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Sarah Palin's 'America By Heart': 4 takeaways
The Alaskan conservative's new book won't be released until Tuesday, but here are the parts already making news
 
Sarah Palin reveals her cultural preferences including a fondness for Judd Apatow's "Knocked Up."
Sarah Palin reveals her cultural preferences including a fondness for Judd Apatow's "Knocked Up."
Amazon

Although Sarah Palin's second book, America By Heart, won't be officially released until Tuesday, excerpts have already leaked out, most famously through the gossip site Gawker. A federal judge has ordered Gawker to take down a dozen-plus scanned pages of America By Heart, but other tidbits from the inevitable bestseller can be found in early reviews. Here are four of the book's most-talked-about revelations:

1. Palin apparently only likes reality-TV shows featuring her daughter, Bristol
One thing Palin dislikes are "talentless wannabes" on reality TV, say Roxanne Roberts and Amy Argetsinger in The Washington Post. Palin singles out "American Idol" contestants who are "deluded enough to get up in front of a national television audience and screech out a song," adding that the only good thing about "Idol" was judge Simon Cowell's "willingness to tell hard truths" to the "seemingly endless supply of people who can't sing." Dancing is another thing, though, and Palin loves that her daughter Bristol decided "to challenge herself in a new, fun way" on "Dancing With the Stars."

2. Mitt Romney is a better leader than JFK
Palin "compares Mitt Romney to John F. Kennedy and finds the former president wanting," says Brad Knickerbocker in The Christian Science Monitor. Specifically, says the AP's Jocelyn Noveck, she devotes several pages to JFK's famous 1960 campaign speech on religion, in which he said, "I am not the Catholic candidate for president," but "the Democratic Party's candidate for president, who happens also to be a Catholic." Kennedy "essentially declared religion to be such a private matter that it was irrelevant to the kind of country we are," Palin writes, and lauds potential 2012 GOP rival Mitt Romney for not "doing a JFK" in his 2008 speech on being a Mormon.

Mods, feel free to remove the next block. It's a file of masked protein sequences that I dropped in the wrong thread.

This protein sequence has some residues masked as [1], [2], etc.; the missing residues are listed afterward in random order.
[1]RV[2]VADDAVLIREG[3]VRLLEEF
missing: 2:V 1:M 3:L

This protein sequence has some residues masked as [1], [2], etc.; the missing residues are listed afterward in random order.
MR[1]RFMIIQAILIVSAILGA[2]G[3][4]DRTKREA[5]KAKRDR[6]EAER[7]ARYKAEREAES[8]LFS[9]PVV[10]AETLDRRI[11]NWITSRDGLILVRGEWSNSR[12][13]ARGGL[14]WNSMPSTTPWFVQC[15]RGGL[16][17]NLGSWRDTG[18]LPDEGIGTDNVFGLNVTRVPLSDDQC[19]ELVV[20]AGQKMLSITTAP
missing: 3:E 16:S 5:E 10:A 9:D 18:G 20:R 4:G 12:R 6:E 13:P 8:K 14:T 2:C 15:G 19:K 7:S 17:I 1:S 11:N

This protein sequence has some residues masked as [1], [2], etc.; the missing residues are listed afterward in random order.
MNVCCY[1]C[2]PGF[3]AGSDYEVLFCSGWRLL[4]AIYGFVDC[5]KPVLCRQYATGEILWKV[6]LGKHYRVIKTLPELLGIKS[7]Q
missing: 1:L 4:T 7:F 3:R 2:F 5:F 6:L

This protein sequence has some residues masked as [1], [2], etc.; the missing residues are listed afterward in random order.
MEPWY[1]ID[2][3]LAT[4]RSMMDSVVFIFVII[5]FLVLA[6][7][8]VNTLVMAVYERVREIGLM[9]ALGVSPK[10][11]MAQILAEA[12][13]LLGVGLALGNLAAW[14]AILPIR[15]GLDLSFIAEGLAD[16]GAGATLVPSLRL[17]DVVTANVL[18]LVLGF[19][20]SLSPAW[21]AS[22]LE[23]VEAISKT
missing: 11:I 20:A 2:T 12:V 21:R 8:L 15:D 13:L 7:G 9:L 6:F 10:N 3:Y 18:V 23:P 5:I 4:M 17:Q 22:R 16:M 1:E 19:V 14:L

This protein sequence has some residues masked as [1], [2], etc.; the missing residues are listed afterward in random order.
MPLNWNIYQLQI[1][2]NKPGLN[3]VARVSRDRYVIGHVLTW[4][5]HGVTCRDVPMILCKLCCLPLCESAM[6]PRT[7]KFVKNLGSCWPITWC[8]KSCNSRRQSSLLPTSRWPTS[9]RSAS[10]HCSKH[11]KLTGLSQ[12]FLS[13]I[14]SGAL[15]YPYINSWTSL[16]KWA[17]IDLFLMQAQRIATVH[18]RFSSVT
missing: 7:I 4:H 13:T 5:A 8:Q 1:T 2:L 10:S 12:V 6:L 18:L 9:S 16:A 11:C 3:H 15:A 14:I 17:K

3. American Beauty is bad; Juno is good
Much of Palin's book is cultural criticism, say Sam Stein and Lila Shapiro in The Huffington Post. She trashes the movie American Beauty for idolizing apathy, but praises Juno's pro-life message as quintessentially American: "A European movie might have had Juno get her abortion in the opening scene," Palin writes, "and then spend the next hour and fifteen minutes smoking cigarettes and pondering the meaning of life... Not here. Americans want to be entertained, but we also want to see people do the right thing, even when it's hard...."

4. Neither the president nor Michelle Obama is sufficiently patriotic
Palin questions the First Couple's love of America, says Sean Alfano in the New York Daily News, zeroing in on Michelle Obama's 2008 comment about being proud of the nation "for the first time in my adult life" — a remark which really shouldn't surprise us, says Palin, given the time the First Couple spent "in the pews of the Reverend Jeremiah Wright's church." Palin's "highly personal" attack, says Shushannah Walshe in The Daily Beast, is a clear early warning that a Palin 2012 campaign would likely hit this note hard.

 

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